Some of the statements of BJP spoke-persons are partly true also. The claim that Vajpayee, Advani, and Modi (one can add even people like Praveen Togadia, Promod Mutallik, Vinay Katiyar and the likes) are similar, is true to a great extent. They are all ideologically committed swaymsevaks, (RSS trained Cadres) working for the agenda of Hindu Rashta, the goal of RSS politics. There are dissimilarities amongst them also; there is a division of labor amongst them also. Since BJP is not hoping for coming to majority on its own strength, it has to keep a liberal façade. Precisely for this reason Vajpayee was the prime Minister, while prime mover of the chariot of communalism through Ram Temple campaign, Advani, was forced to play the second fiddle. When Vajpayee withdrew from the scene, Advani decided for the image change over and he suddenly realized the secular worth of Jinnah. It is another matter that he overplayed the game and their patriarch, RSS, decided to clip his wings and demote him. All the top brass of BJP, VHP, Bajrang Dal, Vanvasi Kalyan Ashram and many other RSS outfits are primarily the RSS swayamasevaks, which is too well known by now.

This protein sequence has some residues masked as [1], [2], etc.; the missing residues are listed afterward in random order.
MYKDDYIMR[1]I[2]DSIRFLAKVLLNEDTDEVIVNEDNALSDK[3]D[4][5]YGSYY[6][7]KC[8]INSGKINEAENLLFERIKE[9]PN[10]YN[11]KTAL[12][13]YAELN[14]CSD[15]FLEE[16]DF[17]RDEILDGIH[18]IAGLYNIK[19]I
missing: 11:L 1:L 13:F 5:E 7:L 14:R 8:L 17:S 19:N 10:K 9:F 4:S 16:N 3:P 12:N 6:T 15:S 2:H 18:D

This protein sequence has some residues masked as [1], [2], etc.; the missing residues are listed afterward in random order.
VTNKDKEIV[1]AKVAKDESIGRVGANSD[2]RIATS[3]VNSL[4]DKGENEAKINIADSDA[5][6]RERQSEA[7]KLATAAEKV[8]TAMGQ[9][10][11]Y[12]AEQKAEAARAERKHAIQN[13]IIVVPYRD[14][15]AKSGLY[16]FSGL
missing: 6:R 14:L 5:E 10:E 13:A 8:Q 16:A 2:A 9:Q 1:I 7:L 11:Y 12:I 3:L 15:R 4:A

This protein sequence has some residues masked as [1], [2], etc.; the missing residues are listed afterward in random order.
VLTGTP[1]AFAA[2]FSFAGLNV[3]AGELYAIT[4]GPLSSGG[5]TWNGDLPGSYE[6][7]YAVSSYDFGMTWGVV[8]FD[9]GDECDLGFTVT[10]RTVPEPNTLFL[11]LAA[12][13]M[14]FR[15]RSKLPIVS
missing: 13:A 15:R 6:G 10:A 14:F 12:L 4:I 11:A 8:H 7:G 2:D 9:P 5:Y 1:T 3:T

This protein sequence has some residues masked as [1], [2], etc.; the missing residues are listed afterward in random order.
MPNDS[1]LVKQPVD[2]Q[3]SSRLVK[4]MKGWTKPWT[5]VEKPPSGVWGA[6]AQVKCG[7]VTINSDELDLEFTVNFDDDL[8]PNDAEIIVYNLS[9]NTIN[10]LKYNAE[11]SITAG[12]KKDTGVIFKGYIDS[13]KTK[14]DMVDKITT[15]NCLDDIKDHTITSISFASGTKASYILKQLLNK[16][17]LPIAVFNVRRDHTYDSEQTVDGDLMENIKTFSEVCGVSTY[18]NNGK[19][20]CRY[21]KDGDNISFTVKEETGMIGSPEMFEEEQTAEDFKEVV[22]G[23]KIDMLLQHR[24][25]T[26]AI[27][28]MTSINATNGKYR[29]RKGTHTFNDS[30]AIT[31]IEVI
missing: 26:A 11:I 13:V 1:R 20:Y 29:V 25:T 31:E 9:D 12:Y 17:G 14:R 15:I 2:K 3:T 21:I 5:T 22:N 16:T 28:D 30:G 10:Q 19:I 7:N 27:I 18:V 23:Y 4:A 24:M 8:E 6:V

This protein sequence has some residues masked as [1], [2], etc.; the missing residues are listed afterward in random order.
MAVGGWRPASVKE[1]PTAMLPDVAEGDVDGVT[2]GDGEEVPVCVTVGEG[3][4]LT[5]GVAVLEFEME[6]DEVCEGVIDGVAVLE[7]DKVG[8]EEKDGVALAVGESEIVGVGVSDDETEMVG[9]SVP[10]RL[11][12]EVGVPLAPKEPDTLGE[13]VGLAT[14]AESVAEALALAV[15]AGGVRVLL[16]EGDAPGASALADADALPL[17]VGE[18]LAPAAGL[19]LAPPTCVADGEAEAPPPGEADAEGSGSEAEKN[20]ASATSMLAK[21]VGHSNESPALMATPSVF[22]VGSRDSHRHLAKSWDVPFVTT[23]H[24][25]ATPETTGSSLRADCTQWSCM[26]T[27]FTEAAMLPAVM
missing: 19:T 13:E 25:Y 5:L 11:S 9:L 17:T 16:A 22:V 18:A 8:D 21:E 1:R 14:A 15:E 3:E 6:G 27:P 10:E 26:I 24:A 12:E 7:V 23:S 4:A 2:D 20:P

When the previous avatar of BJP, Jan Sangh, merged in Janata Party in the wake of lifting of emergency, the other components of Janata party, socialists in particular, demanded that the Jan Sangh members should give up their membership-affiliation with RSS. For Jan Sanghis breaking link with RSS was unthinkable and they decided to pull out from Janata Party and then they regrouped as Bharatiya Janata Party, as it is known at present. Vajpayee, in his famous address to NRI Indians in Staten Island, US, asserted that he is Swayamsevak first and anything else, PM, later.
In that sense they are on the same ideological wavelength but playing different roles at any point of time. They are communal to the core, with the agenda to work for religion based nationalism. To say that Hindutva is secular and liberal is like putting the reality on its head. Hindutva is not Hinduism. Hinduism is an umbrella of various religious streams, which flowered and existed in this part of the world. Hindutva as a concept and political ideology started emerging during colonial period and was later popularized by Savarkar. He defined it as 'Whole of Hinduness', a combination of Aryan race, culture and language. In particular Hindutva is based on the Brahmanical stream of Hinduism, subtly promoting caste and gender hierarchy, reviving the feudal hierarchical system in the modern idioms.